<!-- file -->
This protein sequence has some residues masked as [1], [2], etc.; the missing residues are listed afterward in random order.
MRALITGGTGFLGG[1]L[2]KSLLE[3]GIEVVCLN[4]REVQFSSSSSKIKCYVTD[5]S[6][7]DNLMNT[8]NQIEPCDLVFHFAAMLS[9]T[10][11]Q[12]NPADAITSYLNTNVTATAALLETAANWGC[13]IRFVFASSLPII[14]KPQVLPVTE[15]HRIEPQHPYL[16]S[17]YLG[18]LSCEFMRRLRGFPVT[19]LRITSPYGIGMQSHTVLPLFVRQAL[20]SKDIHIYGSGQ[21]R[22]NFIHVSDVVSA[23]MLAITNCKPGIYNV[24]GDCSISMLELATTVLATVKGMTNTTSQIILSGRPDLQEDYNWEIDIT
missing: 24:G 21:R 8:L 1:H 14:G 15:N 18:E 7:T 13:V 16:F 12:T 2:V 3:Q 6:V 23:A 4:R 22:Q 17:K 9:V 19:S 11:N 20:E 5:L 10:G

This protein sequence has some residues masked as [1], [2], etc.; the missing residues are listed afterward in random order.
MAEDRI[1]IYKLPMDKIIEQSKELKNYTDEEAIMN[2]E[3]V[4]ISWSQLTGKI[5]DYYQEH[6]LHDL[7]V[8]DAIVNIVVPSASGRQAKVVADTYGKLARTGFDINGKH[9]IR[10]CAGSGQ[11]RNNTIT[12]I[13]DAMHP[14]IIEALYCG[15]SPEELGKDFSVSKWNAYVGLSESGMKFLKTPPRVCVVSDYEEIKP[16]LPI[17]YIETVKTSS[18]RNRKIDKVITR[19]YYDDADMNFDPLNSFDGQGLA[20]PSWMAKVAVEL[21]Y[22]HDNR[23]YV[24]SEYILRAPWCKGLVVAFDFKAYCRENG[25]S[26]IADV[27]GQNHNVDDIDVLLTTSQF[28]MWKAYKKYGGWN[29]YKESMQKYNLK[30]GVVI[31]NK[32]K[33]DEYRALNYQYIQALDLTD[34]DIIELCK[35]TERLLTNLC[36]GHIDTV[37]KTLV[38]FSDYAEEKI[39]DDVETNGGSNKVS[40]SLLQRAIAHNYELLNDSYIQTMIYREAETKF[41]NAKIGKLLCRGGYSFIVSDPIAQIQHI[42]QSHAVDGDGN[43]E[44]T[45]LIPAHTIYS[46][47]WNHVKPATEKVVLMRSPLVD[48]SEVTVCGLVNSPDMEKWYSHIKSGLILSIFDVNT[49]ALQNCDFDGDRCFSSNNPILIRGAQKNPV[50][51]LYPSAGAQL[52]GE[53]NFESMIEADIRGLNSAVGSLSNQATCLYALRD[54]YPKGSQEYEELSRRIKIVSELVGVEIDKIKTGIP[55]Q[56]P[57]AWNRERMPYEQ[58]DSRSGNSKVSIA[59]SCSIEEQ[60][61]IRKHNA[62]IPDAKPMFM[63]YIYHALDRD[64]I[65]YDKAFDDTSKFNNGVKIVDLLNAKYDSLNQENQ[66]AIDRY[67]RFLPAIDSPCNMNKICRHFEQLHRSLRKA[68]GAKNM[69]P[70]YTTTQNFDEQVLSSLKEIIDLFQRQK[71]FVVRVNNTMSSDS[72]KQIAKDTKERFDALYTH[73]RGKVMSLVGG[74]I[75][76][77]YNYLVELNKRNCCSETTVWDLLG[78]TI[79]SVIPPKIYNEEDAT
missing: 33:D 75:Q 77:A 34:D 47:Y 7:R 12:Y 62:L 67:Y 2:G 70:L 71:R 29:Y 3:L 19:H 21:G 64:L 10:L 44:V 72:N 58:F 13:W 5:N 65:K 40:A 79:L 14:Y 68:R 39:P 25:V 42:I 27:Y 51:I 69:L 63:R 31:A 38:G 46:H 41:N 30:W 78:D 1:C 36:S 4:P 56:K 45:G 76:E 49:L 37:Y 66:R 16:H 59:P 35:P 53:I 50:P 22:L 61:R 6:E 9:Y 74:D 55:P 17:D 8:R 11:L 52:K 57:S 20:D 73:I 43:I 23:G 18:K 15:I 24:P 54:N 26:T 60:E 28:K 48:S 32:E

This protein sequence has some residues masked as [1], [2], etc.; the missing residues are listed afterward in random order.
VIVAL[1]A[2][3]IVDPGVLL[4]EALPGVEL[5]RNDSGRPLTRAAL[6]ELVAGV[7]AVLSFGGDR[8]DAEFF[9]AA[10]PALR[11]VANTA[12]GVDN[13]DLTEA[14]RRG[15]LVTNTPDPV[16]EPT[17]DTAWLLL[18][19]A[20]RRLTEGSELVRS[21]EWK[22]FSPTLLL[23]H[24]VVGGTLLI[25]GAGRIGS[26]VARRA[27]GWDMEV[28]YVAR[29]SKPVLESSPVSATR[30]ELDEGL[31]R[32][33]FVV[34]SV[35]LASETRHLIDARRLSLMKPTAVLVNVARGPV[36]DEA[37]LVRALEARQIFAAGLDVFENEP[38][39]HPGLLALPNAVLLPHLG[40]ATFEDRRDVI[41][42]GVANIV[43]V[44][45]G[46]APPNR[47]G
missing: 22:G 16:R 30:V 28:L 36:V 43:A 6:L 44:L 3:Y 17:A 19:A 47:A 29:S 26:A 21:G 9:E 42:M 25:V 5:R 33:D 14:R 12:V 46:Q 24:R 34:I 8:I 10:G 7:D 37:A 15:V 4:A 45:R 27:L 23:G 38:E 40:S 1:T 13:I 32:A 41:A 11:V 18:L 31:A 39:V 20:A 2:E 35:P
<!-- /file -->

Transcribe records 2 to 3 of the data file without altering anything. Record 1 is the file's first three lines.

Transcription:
This protein sequence has some residues masked as [1], [2], etc.; the missing residues are listed afterward in random order.
MAEDRI[1]IYKLPMDKIIEQSKELKNYTDEEAIMN[2]E[3]V[4]ISWSQLTGKI[5]DYYQEH[6]LHDL[7]V[8]DAIVNIVVPSASGRQAKVVADTYGKLARTGFDINGKH[9]IR[10]CAGSGQ[11]RNNTIT[12]I[13]DAMHP[14]IIEALYCG[15]SPEELGKDFSVSKWNAYVGLSESGMKFLKTPPRVCVVSDYEEIKP[16]LPI[17]YIETVKTSS[18]RNRKIDKVITR[19]YYDDADMNFDPLNSFDGQGLA[20]PSWMAKVAVEL[21]Y[22]HDNR[23]YV[24]SEYILRAPWCKGLVVAFDFKAYCRENG[25]S[26]IADV[27]GQNHNVDDIDVLLTTSQF[28]MWKAYKKYGGWN[29]YKESMQKYNLK[30]GVVI[31]NK[32]K[33]DEYRALNYQYIQALDLTD[34]DIIELCK[35]TERLLTNLC[36]GHIDTV[37]KTLV[38]FSDYAEEKI[39]DDVETNGGSNKVS[40]SLLQRAIAHNYELLNDSYIQTMIYREAETKF[41]NAKIGKLLCRGGYSFIVSDPIAQIQHI[42]QSHAVDGDGN[43]E[44]T[45]LIPAHTIYS[46][47]WNHVKPATEKVVLMRSPLVD[48]SEVTVCGLVNSPDMEKWYSHIKSGLILSIFDVNT[49]ALQNCDFDGDRCFSSNNPILIRGAQKNPV[50][51]LYPSAGAQL[52]GE[53]NFESMIEADIRGLNSAVGSLSNQATCLYALRD[54]YPKGSQEYEELSRRIKIVSELVGVEIDKIKTGIP[55]Q[56]P[57]AWNRERMPYEQ[58]DSRSGNSKVSIA[59]SCSIEEQ[60][61]IRKHNA[62]IPDAKPMFM[63]YIYHALDRD[64]I[65]YDKAFDDTSKFNNGVKIVDLLNAKYDSLNQENQ[66]AIDRY[67]RFLPAIDSPCNMNKICRHFEQLHRSLRKA[68]GAKNM[69]P[70]YTTTQNFDEQVLSSLKEIIDLFQRQK[71]FVVRVNNTMSSDS[72]KQIAKDTKERFDALYTH[73]RGKVMSLVGG[74]I[75][76][77]YNYLVELNKRNCCSETTVWDLLG[78]TI[79]SVIPPKIYNEEDAT
missing: 33:D 75:Q 77:A 34:D 47:Y 7:R 12:Y 62:L 67:Y 2:G 70:L 71:R 29:Y 3:L 19:H 21:G 64:L 10:L 44:V 72:N 58:F 13:W 5:N 65:K 40:A 79:L 14:Y 68:R 39:P 25:V 42:I 27:Y 51:I 69:L 63:R 31:A 38:G 46:H 41:N 30:W 78:D 1:C 36:S 4:P 56:K 45:G 76:E 49:L 37:Y 66:R 16:H 59:P 35:P 53:I 50:P 22:L 61:R 6:E 9:Y 74:D 55:P 17:D 8:R 11:L 52:K 57:S 20:D 73:I 43:I 23:G 18:K 15:I 24:P 54:N 26:T 60:E 28:K 48:S 32:E

This protein sequence has some residues masked as [1], [2], etc.; the missing residues are listed afterward in random order.
VIVAL[1]A[2][3]IVDPGVLL[4]EALPGVEL[5]RNDSGRPLTRAAL[6]ELVAGV[7]AVLSFGGDR[8]DAEFF[9]AA[10]PALR[11]VANTA[12]GVDN[13]DLTEA[14]RRG[15]LVTNTPDPV[16]EPT[17]DTAWLLL[18][19]A[20]RRLTEGSELVRS[21]EWK[22]FSPTLLL[23]H[24]VVGGTLLI[25]GAGRIGS[26]VARRA[27]GWDMEV[28]YVAR[29]SKPVLESSPVSATR[30]ELDEGL[31]R[32][33]FVV[34]SV[35]LASETRHLIDARRLSLMKPTAVLVNVARGPV[36]DEA[37]LVRALEARQIFAAGLDVFENEP[38][39]HPGLLALPNAVLLPHLG[40]ATFEDRRDVI[41][42]GVANIV[43]V[44][45]G[46]APPNR[47]G
missing: 22:G 16:R 30:V 28:L 36:V 43:A 6:L 44:L 3:Y 17:A 19:A 47:A 29:S 26:A 21:G 9:E 42:M 25:V 5:R 33:D 14:R 12:V 46:Q 24:R 34:I 8:I 10:G 7:D 37:A 15:V 4:A 45:R 27:L 23:G 38:E 40:S 1:T 13:I 32:A 41:A 11:V 18:L 31:A 39:V 20:A 2:E 35:P